Researchers find teenage distracted driving is worse than originally thought
Recent research suggests that distracted driving plays a much larger role in teenage crashes than previously thought.
According to the AAA Foundation for Traffic Safety, the federal government previously estimated that distractions played a role in just 14 percent of teen driver crashes. Motor vehicle crashes in Saint Peters, Missouri, and across the country are a significant threat to young drivers.
According to the Missouri Department of Insurance, more than 30 percent of traffic fatalities in the state involve people younger than 25. A recent study shows that distracted driving in these and other incidents may be a bigger factor than originally thought.
This year, the AAA Foundation for Traffic Safety studied approximately 1,700 in-vehicle videos to determine what took place in the six seconds leading up to a motor vehicle accident involving a teenage driver. Researchers found that in 58 percent of all moderate to severe incidents, distractions were present. The main types of behaviors included the following:
- Interactions with another passenger: Involved in 15 percent of accidents
- Use of a cellphone: Involved in 12 percent of accidents
- Looking at something inside/outside the vehicle: Involved in 10 percent/9 percent of accidents
- Singing or dancing to music: Involved in 8 percent of accidents
- Grooming or reaching for something: Each was involved in 6 percent of accidents
The study determined that in a shocking 89 percent of situations in which the vehicle left the road, distractions were present.
Highlighting graduated license programs
One of the takeaways that the study’s researchers highlighted is the importance of states having graduated license programs to give novice drivers more experience on the road. Missouri has a very detailed program that requires hours of practice, sets curfews and restricts passengers for people who hold permits and intermediate licenses.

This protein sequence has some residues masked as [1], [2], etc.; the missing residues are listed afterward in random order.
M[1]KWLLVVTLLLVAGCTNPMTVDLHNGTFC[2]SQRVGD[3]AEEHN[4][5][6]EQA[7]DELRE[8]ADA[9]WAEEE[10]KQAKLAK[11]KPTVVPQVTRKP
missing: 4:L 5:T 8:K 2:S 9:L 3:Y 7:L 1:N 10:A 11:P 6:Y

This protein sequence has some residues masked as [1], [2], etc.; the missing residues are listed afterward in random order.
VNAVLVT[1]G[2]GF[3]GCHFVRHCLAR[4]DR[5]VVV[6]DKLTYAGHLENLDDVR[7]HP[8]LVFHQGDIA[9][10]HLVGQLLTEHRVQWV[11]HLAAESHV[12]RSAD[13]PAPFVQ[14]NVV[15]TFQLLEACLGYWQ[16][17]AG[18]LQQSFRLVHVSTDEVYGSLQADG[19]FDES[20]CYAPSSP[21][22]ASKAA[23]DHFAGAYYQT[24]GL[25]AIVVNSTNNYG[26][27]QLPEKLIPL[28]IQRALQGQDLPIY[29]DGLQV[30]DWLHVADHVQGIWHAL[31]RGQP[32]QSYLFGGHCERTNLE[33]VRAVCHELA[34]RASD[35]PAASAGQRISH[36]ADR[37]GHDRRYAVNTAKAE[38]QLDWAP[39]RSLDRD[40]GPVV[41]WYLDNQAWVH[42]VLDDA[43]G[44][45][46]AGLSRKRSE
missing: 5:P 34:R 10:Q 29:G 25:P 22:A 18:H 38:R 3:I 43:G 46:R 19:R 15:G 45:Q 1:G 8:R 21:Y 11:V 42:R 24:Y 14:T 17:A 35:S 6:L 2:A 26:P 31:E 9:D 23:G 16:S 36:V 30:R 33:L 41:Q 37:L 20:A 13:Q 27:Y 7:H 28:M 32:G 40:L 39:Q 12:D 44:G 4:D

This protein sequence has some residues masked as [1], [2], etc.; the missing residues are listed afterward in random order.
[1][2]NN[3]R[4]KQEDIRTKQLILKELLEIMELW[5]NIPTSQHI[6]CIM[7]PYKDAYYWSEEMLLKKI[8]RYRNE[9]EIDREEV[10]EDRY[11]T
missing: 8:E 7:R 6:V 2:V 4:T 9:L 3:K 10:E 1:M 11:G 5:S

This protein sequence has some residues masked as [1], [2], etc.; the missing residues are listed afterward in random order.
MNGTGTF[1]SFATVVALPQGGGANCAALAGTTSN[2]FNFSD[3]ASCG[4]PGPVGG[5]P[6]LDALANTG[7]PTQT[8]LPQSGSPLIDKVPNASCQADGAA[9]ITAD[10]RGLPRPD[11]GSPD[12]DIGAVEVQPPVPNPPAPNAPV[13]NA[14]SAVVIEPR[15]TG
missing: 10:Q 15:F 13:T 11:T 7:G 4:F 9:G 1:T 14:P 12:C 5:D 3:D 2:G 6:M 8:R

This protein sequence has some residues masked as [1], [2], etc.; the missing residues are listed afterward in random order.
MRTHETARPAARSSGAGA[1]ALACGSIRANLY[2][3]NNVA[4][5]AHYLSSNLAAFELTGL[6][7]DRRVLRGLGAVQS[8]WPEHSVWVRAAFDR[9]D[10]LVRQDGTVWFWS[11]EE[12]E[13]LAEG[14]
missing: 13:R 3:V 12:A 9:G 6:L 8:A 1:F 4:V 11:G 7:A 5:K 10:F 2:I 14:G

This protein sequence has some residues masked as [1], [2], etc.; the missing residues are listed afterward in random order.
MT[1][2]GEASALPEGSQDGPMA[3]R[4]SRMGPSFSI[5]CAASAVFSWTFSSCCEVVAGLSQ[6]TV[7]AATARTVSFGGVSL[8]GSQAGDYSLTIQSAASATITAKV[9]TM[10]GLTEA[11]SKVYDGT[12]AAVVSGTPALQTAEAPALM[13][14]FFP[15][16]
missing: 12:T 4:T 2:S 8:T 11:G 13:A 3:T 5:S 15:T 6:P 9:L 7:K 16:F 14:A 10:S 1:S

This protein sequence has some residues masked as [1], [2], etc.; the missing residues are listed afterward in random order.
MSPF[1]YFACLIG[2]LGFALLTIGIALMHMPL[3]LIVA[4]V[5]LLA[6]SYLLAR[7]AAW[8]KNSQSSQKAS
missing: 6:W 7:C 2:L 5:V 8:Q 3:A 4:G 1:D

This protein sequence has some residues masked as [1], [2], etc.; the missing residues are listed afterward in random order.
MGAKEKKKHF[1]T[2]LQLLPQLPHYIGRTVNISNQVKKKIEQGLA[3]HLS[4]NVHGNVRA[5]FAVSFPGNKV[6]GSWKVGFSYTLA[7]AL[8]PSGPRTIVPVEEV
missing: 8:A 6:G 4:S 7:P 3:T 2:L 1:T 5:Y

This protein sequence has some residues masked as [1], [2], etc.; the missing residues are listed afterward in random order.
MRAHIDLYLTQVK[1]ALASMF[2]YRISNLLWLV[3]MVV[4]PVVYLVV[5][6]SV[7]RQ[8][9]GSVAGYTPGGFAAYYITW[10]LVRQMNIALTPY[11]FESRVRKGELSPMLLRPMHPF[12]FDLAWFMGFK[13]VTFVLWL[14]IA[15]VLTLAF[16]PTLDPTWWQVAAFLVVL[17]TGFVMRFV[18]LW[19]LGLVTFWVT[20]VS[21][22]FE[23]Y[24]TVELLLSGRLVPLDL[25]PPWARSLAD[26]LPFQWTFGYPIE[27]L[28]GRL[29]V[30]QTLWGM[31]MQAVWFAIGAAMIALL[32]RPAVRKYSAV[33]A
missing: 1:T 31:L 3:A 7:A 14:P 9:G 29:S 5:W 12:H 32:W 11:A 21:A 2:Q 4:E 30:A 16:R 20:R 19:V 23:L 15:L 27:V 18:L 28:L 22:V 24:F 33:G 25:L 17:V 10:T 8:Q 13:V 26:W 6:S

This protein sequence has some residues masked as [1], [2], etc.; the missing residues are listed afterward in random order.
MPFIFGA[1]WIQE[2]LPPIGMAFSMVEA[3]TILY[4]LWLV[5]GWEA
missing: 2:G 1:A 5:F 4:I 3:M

Missouri distracted driving laws
Distracted driving laws are also key to deterring motorists of all ages from engaging in the behavior. In Missouri, drivers who are 21 or younger are not permitted to text while driving. However, the state does not address other key issues, such as using handheld devices for other purposes or the dangers of even using hands-free devices.
What parents can do
Parents should get involved with teenage drivers, teaching them about the dangers of distracted. Regardless of Missouri’s laws, parents should restrict young drivers from using cellphones at all while behind the wheel. Further, parents are encouraged to have their teenagers sign an agreement that promises to avoid distracted driving or calling out the behavior when witnessing it.
Distracted driving has been proven to be dangerous, causing a significant numbers of injuries and deaths every year. People who have questions concerning the matter should consult with an attorney.